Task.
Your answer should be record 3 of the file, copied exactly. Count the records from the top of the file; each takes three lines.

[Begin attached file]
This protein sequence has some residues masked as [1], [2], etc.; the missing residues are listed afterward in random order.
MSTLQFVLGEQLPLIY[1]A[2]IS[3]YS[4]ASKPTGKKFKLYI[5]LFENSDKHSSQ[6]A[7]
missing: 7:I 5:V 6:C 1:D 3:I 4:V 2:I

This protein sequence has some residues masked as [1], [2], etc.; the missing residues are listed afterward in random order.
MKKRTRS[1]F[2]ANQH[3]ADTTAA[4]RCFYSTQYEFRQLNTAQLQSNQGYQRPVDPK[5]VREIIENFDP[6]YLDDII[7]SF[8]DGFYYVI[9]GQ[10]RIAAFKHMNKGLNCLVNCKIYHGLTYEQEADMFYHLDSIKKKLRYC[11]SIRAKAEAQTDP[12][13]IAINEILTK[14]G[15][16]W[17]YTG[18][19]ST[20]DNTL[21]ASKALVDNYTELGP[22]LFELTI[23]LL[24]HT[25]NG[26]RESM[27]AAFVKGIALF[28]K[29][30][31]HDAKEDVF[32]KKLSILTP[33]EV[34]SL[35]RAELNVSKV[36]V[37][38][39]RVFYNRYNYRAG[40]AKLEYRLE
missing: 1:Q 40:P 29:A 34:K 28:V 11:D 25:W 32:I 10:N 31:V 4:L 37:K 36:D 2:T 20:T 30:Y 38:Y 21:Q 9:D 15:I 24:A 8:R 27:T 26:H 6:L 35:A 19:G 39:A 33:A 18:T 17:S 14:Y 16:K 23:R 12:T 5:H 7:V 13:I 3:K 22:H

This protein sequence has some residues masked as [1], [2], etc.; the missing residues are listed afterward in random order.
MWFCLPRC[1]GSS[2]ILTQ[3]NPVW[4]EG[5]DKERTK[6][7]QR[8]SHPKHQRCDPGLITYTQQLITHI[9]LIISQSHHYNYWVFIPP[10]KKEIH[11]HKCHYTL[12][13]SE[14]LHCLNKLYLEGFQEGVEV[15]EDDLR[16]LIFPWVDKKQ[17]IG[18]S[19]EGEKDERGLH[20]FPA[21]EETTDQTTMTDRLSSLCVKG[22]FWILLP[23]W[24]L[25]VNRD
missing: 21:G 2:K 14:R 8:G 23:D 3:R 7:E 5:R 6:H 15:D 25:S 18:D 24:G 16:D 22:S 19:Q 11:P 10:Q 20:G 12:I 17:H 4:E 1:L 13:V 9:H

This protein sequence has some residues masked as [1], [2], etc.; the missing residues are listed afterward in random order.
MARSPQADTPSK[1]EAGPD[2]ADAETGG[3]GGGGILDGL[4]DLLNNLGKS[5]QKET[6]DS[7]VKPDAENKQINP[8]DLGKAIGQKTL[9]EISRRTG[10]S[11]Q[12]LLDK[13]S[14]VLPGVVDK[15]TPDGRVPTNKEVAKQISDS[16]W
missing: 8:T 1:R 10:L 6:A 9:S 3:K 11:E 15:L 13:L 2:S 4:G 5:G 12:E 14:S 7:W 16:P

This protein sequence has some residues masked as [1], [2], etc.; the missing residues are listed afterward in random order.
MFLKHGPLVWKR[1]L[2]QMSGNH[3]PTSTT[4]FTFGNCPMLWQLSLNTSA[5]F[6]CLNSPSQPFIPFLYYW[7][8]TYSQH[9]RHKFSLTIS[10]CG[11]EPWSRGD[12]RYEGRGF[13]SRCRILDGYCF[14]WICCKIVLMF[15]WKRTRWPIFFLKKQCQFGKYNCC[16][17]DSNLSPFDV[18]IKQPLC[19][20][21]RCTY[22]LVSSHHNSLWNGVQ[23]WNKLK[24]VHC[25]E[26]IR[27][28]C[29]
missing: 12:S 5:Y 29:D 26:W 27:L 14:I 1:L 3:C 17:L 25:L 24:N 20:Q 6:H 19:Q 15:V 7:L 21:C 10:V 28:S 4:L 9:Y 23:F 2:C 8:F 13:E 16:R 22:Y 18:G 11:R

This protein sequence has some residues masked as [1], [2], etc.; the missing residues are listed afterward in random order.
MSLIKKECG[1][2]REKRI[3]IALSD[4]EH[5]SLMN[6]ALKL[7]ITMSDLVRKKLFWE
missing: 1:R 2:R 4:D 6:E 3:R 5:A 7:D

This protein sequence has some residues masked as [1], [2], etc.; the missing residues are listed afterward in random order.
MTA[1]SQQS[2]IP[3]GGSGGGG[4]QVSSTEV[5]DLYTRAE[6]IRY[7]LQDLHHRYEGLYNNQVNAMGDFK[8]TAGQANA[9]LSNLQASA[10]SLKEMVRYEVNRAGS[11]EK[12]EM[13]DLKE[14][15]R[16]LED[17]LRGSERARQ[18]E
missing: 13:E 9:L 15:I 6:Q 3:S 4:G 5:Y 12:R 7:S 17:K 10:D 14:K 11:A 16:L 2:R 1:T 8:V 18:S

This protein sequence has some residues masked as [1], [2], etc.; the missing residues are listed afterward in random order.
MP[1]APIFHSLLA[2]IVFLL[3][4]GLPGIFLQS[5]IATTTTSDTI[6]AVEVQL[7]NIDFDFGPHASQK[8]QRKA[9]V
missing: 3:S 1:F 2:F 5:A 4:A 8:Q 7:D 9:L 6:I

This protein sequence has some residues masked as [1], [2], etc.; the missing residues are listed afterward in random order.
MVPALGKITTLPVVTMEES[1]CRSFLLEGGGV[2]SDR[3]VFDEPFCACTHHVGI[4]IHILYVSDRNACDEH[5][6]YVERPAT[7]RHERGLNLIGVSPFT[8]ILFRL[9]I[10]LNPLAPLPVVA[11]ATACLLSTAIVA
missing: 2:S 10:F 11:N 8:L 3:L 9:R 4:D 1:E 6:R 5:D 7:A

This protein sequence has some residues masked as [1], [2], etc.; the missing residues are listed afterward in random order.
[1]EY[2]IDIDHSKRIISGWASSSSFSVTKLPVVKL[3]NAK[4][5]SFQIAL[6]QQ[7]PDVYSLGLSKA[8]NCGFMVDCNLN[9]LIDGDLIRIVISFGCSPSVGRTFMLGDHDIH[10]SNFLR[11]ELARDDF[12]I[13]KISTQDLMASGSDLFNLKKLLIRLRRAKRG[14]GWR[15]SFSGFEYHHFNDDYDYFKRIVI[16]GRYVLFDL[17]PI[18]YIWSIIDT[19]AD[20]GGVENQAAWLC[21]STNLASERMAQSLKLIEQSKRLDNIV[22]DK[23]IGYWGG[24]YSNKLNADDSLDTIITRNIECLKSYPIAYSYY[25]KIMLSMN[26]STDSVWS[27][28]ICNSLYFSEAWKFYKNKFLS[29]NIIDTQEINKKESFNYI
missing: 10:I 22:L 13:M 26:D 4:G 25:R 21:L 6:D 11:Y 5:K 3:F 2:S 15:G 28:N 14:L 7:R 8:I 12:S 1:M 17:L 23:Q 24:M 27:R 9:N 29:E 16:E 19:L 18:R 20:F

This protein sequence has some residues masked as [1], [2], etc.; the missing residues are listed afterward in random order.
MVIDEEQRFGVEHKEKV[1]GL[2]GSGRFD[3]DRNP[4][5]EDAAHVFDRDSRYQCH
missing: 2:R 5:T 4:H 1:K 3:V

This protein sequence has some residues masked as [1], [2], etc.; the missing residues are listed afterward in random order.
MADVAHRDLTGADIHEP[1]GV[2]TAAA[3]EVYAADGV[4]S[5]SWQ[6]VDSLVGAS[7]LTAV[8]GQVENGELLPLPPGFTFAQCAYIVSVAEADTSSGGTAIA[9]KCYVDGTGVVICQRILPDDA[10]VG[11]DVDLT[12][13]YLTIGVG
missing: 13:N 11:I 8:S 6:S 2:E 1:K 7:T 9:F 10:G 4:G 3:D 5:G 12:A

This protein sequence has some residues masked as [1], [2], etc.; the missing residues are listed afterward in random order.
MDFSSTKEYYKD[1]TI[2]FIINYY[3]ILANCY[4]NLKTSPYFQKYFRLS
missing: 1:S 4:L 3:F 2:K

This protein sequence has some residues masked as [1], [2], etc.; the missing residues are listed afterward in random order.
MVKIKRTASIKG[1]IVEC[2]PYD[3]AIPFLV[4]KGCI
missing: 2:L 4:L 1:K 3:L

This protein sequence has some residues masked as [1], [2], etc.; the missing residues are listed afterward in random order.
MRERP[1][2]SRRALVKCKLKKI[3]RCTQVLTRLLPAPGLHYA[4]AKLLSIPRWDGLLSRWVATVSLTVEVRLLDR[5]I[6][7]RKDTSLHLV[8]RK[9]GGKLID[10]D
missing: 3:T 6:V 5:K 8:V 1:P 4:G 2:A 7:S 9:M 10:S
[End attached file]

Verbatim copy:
This protein sequence has some residues masked as [1], [2], etc.; the missing residues are listed afterward in random order.
MWFCLPRC[1]GSS[2]ILTQ[3]NPVW[4]EG[5]DKERTK[6][7]QR[8]SHPKHQRCDPGLITYTQQLITHI[9]LIISQSHHYNYWVFIPP[10]KKEIH[11]HKCHYTL[12][13]SE[14]LHCLNKLYLEGFQEGVEV[15]EDDLR[16]LIFPWVDKKQ[17]IG[18]S[19]EGEKDERGLH[20]FPA[21]EETTDQTTMTDRLSSLCVKG[22]FWILLP[23]W[24]L[25]VNRD
missing: 21:G 2:K 14:R 8:G 23:D 3:R 7:E 5:R 6:H 15:D 25:S 18:D 24:G 16:D 22:S 19:Q 11:P 10:Q 20:G 12:I 17:H 4:E 1:L 13:V 9:H